Teachers in the isles took fewer days off sick than their mainland colleagues last year, councillors were told on Monday.
Members of the audit and scrutiny committee heard Shetland lost an average of 5.3 teaching days per employee in 2008/2009 through sickness, which compares favourably with a Scottish average over the same period of 7.4 days.
The figure is strong enough to put Shetland teachers well within the top eight local authorities in Scotland when it comes to keeping sickness days at a minimum, ranking the isles in second place just behind Midlothian, whose teachers had an average of 4.7 days off.
Meanwhile non-teaching staff at the council have proved themselves to be more resilient against bugs and flus this year after a poor showing in the previous financial year.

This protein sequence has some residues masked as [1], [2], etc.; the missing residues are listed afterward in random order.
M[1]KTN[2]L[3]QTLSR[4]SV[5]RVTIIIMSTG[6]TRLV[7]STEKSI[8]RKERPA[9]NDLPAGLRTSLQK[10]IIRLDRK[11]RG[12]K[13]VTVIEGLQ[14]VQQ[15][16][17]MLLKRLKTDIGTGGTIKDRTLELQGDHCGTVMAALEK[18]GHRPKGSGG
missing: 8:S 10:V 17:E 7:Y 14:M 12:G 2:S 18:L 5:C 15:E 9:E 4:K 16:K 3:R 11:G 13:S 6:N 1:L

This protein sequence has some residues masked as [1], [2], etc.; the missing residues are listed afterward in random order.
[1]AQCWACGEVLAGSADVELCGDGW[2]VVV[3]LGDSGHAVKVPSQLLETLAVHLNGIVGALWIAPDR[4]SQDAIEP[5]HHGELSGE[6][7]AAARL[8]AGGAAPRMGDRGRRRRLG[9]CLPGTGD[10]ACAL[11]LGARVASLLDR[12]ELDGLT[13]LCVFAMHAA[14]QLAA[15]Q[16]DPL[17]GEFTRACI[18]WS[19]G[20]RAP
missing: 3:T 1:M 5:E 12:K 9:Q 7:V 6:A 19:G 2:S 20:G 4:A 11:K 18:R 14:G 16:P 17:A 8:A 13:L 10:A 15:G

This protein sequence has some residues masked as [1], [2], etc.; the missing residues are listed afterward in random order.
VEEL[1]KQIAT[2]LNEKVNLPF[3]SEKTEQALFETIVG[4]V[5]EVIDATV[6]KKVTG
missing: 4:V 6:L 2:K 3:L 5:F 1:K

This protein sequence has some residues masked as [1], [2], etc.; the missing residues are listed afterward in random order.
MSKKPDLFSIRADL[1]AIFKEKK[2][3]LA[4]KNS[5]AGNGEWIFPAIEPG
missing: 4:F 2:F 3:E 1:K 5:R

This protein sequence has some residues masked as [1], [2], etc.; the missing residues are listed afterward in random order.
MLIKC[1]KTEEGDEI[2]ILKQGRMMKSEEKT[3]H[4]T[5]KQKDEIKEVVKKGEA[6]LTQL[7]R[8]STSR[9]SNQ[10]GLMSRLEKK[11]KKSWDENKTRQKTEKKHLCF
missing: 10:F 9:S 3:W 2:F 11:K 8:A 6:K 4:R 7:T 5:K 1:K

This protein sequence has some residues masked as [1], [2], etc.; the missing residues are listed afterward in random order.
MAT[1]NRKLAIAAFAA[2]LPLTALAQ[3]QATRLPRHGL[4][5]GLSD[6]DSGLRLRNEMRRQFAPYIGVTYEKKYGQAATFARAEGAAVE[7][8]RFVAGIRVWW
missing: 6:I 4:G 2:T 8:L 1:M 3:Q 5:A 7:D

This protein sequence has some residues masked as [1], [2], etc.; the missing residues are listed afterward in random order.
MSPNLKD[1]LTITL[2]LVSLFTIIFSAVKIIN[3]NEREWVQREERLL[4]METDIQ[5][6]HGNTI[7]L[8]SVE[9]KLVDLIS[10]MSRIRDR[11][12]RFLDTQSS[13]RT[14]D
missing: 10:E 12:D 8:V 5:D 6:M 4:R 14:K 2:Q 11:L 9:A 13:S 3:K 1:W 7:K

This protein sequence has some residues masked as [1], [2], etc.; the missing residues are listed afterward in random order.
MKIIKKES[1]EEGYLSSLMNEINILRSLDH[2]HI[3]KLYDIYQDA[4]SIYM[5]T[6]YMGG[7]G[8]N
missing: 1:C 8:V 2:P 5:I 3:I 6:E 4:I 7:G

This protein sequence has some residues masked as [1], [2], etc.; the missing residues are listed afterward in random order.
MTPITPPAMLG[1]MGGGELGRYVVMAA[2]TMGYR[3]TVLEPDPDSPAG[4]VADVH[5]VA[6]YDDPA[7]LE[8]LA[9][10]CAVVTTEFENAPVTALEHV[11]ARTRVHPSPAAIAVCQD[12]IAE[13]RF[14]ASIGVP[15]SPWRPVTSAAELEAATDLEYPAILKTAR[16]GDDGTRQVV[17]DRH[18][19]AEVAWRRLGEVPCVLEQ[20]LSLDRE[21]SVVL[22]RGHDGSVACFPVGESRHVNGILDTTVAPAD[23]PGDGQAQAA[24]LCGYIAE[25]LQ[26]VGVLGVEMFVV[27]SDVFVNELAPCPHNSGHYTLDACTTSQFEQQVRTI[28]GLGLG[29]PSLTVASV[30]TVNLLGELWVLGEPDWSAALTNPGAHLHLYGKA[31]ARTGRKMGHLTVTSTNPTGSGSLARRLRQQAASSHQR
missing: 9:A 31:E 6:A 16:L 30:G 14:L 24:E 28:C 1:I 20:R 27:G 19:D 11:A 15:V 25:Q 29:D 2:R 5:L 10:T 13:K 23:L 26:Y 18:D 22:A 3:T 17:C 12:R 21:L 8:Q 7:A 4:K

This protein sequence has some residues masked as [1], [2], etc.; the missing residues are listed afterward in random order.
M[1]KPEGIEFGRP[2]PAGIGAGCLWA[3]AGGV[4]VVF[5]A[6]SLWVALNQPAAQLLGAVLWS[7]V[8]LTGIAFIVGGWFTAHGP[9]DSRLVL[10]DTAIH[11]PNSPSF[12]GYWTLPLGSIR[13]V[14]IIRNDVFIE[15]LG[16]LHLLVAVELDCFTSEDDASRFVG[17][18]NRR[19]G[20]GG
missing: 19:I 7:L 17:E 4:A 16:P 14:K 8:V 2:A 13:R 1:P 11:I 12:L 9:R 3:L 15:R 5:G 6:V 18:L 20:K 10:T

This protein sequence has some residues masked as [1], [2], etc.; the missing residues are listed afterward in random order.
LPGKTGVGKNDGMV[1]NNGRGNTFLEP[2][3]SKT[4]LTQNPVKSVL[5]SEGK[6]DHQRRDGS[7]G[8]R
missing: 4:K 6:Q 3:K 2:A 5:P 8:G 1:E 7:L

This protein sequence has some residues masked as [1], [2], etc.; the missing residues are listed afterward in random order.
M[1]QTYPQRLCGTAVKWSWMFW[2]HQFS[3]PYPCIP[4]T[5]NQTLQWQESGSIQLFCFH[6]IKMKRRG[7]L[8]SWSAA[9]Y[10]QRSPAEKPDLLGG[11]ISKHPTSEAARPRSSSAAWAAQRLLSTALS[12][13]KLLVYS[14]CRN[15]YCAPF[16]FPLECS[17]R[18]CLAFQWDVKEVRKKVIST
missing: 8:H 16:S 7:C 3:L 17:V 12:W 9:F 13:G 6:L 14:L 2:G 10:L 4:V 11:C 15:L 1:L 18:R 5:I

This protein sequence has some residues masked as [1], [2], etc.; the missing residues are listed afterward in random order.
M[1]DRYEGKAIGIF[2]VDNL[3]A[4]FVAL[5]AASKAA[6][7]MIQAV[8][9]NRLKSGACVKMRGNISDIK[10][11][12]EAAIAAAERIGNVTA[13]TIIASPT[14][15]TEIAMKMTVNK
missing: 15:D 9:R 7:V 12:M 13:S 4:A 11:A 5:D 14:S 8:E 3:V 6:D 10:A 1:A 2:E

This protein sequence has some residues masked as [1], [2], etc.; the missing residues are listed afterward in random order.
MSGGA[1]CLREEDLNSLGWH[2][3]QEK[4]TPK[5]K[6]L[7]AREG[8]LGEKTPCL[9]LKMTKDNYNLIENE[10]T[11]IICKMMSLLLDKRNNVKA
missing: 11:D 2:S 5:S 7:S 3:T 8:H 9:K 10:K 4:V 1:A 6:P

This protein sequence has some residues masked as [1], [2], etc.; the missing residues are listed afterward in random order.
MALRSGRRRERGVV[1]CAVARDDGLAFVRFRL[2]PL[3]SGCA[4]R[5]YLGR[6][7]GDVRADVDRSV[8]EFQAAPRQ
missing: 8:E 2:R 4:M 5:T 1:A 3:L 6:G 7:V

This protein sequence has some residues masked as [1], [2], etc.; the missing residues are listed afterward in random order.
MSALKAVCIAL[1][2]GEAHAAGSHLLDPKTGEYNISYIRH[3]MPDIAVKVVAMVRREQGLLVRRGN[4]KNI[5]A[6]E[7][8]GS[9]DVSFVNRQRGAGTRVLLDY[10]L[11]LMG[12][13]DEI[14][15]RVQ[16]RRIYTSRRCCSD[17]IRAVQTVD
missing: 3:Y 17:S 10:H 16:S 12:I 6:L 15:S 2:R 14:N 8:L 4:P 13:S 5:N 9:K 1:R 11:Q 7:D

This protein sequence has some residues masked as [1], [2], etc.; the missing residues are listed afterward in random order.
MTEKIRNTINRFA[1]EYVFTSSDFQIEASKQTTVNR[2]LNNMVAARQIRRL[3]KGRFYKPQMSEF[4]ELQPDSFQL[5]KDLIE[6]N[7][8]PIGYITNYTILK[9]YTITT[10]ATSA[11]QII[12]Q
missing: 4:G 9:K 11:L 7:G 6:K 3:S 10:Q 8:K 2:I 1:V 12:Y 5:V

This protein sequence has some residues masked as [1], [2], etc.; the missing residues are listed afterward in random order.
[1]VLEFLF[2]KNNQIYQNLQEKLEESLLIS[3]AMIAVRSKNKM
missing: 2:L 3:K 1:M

Council workers outwith the classroom lost 13.3 days on average in 2008/2009, which put them behind the 12.5 days Scottish average and outwith the top eight in their category.
However since April the figure has gone down to 12.3 days – a big improvement and now better than the Scottish average.
Interestingly, aside from chairwoman Florence Grains, only two other councillors turned up to hear the figures laid bare at the meeting: Shetland West member Gary Robinson and North Mainland councillor Addie Doull.
Other members did not attend, although assurances were given they were tending to important council business and were not off sick themselves.